Just as the UNIVARIATE, MEANS and SUMMARY procedures can be used to create new SAS data sets containing summary statistics of numeric variables, the FREQ procedure can be used to create new SAS data sets containing summary statistics of categorical variables. This can be a very useful tool when manipulating and subsequently analyzing data.
Example 12.12 Section
The following FREQ procedure tells SAS to create an output data set which contains the counts and percentages for each combination of the variables sex and race:
PROC FREQ data=icdb.back; tables sex*race/out=sexfreq noprint; RUN; PROC PRINT; title 'Output Dataset: SEXFREQ'; RUN;
The NOPRINT tables option tells SAS to suppress printing the two-way crosstabulation of sex*race. Instead, the results are dumped to the temporary data set sexfreq that is specified in the OUT= tables option. The data set in the OUT= option becomes the current data set. Therefore, since the PRINT procedure does not have a DATA= option to tell SAS the name of the data set to print, SAS prints the current data set, namely sexfreq.
Launch and run the SAS program. Review the output to convince yourself that the sexfreq data set contains one record for each combination of sex and race that occurs in the data set. And, note that the data set contains four variables, sex, race, COUNT (whose value is the number of subjects in the data set of that sex and race), and PERCENT (whose value is the percentage of subjects in the data set of that sex and race).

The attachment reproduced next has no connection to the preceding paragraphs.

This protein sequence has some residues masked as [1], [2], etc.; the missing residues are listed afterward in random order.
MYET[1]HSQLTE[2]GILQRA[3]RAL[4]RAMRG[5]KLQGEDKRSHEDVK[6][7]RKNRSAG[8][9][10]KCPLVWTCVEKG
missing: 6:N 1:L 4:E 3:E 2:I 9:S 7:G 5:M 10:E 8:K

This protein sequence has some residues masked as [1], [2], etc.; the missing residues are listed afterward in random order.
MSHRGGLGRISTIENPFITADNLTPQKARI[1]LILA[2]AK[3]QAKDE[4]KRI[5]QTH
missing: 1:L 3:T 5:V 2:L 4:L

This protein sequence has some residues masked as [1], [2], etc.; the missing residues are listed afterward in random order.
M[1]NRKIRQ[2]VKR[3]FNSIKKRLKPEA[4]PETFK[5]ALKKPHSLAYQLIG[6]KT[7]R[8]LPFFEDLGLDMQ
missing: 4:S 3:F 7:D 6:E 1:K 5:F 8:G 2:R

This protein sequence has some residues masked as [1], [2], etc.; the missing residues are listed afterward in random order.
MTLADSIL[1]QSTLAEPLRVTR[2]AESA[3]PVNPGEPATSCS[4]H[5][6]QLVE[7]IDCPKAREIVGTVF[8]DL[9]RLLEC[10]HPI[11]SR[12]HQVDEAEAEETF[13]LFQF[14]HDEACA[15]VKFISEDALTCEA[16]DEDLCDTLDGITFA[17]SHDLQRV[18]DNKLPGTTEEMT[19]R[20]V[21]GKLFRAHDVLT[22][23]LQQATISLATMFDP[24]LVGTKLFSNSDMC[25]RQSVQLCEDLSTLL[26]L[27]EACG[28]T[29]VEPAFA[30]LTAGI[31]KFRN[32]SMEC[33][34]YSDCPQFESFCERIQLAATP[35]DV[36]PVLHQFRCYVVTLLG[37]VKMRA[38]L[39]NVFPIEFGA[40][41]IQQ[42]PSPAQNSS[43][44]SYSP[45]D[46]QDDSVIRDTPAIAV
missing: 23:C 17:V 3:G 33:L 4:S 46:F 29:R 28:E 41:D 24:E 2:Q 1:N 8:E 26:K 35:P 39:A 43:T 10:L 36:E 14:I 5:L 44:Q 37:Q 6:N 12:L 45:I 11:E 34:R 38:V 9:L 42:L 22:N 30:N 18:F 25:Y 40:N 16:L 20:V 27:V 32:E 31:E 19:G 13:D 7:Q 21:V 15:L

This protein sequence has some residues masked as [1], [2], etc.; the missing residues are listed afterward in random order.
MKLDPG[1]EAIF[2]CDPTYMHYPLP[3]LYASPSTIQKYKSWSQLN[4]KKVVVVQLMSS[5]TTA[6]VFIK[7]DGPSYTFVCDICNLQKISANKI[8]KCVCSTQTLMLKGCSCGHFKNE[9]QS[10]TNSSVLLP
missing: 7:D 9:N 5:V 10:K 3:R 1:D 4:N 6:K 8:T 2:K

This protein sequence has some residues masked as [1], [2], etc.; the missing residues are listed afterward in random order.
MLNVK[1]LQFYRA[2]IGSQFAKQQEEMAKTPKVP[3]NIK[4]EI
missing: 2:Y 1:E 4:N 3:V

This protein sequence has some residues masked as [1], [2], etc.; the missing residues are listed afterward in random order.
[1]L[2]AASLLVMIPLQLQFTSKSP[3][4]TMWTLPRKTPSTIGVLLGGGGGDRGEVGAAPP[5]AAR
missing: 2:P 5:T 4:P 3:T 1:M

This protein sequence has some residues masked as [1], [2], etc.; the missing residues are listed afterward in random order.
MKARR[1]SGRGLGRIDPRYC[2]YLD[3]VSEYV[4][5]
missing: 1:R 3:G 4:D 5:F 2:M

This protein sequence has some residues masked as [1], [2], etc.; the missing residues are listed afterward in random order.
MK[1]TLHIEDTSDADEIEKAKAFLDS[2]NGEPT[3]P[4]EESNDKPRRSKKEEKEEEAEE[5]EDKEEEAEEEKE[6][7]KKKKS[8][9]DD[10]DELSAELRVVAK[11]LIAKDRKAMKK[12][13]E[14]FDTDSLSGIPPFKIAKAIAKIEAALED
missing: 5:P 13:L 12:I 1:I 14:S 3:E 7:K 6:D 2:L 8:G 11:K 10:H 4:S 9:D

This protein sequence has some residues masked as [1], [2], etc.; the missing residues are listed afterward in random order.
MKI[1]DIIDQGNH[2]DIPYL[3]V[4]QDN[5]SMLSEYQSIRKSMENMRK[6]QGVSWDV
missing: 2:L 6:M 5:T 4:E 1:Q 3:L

Example 12.13 Section
The SPARSE tables option tells SAS to print information about all possible combinations of levels of the variables in the table request, even when some combinations of levels do not occur in the data. This option affects printouts under the LIST option and output data sets only. The following SAS code illustrates use of the SPARSE option in the creation of an output data set called sexfreq:
PROC FREQ data=icdb.back; tables sex*race/out=sexfreq noprint sparse; RUN; PROC PRINT; title 'Output Dataset: SEXFREQ with SPARSE option'; RUN;
The only difference between this code and the previous code is the inclusion of the SPARSE option. Launch and run the SAS program. Review the output to convince yourself that the sexfreq data set now contains one record for each possible combination of sex and race regardless of whether or not the combination occurs in the data set. That is, since there are 2 sexes and 8 races, the sexfreq data set contains 16 records — one for each of the combinations. For example, there is now a record in the sexfreq data set corresponding to sex = 1 and race = 1 even though there are no subjects in the data set of that sex and race combination (COUNT = 0).